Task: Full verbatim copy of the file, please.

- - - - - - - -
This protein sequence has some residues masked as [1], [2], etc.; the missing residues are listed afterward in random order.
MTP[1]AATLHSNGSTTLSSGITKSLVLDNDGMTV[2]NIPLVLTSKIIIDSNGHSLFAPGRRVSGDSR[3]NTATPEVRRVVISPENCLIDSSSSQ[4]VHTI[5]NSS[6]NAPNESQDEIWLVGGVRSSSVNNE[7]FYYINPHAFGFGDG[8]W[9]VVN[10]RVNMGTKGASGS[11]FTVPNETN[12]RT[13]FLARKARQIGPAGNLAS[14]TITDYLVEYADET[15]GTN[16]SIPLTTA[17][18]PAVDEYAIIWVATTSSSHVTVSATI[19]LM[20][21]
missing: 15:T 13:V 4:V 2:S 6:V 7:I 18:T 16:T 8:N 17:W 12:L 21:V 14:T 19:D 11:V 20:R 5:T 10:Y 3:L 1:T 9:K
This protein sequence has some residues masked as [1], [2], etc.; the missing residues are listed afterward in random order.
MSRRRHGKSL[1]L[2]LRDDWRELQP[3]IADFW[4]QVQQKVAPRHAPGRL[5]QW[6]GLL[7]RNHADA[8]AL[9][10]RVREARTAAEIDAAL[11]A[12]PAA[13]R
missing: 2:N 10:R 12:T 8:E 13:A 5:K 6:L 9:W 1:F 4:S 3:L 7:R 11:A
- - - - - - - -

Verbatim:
This protein sequence has some residues masked as [1], [2], etc.; the missing residues are listed afterward in random order.
MTP[1]AATLHSNGSTTLSSGITKSLVLDNDGMTV[2]NIPLVLTSKIIIDSNGHSLFAPGRRVSGDSR[3]NTATPEVRRVVISPENCLIDSSSSQ[4]VHTI[5]NSS[6]NAPNESQDEIWLVGGVRSSSVNNE[7]FYYINPHAFGFGDG[8]W[9]VVN[10]RVNMGTKGASGS[11]FTVPNETN[12]RT[13]FLARKARQIGPAGNLAS[14]TITDYLVEYADET[15]GTN[16]SIPLTTA[17][18]PAVDEYAIIWVATTSSSHVTVSATI[19]LM[20][21]
missing: 15:T 13:V 4:V 2:S 6:V 7:I 18:T 16:T 8:N 17:W 12:L 21:V 14:T 19:D 11:V 20:R 5:T 10:Y 3:L 1:T 9:K
This protein sequence has some residues masked as [1], [2], etc.; the missing residues are listed afterward in random order.
MSRRRHGKSL[1]L[2]LRDDWRELQP[3]IADFW[4]QVQQKVAPRHAPGRL[5]QW[6]GLL[7]RNHADA[8]AL[9][10]RVREARTAAEIDAAL[11]A[12]PAA[13]R
missing: 2:N 10:R 12:T 8:E 13:A 5:K 6:L 9:W 1:F 4:S 3:L 7:R 11:A